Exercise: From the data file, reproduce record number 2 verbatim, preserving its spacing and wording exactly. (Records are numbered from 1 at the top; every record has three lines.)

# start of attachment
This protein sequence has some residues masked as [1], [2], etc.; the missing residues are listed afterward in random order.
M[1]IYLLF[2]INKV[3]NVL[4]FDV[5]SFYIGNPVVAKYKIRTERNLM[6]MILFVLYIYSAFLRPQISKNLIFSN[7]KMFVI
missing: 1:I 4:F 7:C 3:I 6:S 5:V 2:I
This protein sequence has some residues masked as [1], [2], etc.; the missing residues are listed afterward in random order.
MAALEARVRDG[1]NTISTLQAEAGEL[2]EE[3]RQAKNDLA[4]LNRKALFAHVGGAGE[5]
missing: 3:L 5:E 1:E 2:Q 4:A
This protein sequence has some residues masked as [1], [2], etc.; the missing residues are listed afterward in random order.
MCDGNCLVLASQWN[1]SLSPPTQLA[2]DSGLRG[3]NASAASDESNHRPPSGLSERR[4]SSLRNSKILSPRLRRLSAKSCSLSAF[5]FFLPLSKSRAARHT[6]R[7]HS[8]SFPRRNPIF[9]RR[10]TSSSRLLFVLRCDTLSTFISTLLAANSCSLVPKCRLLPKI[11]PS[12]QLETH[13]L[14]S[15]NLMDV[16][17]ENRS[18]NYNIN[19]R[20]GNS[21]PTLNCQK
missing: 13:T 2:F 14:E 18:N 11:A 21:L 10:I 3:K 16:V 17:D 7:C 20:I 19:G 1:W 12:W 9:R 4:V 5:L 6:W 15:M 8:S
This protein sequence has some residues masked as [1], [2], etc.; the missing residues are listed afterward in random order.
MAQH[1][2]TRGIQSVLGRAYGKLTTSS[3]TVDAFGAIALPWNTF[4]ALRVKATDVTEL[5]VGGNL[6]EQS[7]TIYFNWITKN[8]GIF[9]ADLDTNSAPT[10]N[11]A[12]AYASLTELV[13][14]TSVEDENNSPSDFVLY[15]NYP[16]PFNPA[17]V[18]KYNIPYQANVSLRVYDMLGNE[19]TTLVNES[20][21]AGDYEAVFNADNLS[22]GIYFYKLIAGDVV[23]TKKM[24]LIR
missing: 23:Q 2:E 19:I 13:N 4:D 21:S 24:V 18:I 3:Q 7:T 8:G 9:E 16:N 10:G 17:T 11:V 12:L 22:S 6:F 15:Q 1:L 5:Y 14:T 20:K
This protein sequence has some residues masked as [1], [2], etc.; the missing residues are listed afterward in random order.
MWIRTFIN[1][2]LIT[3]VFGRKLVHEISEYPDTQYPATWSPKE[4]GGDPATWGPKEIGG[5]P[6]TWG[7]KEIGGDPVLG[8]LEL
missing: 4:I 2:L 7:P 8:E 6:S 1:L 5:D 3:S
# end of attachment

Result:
This protein sequence has some residues masked as [1], [2], etc.; the missing residues are listed afterward in random order.
MAALEARVRDG[1]NTISTLQAEAGEL[2]EE[3]RQAKNDLA[4]LNRKALFAHVGGAGE[5]
missing: 3:L 5:E 1:E 2:Q 4:A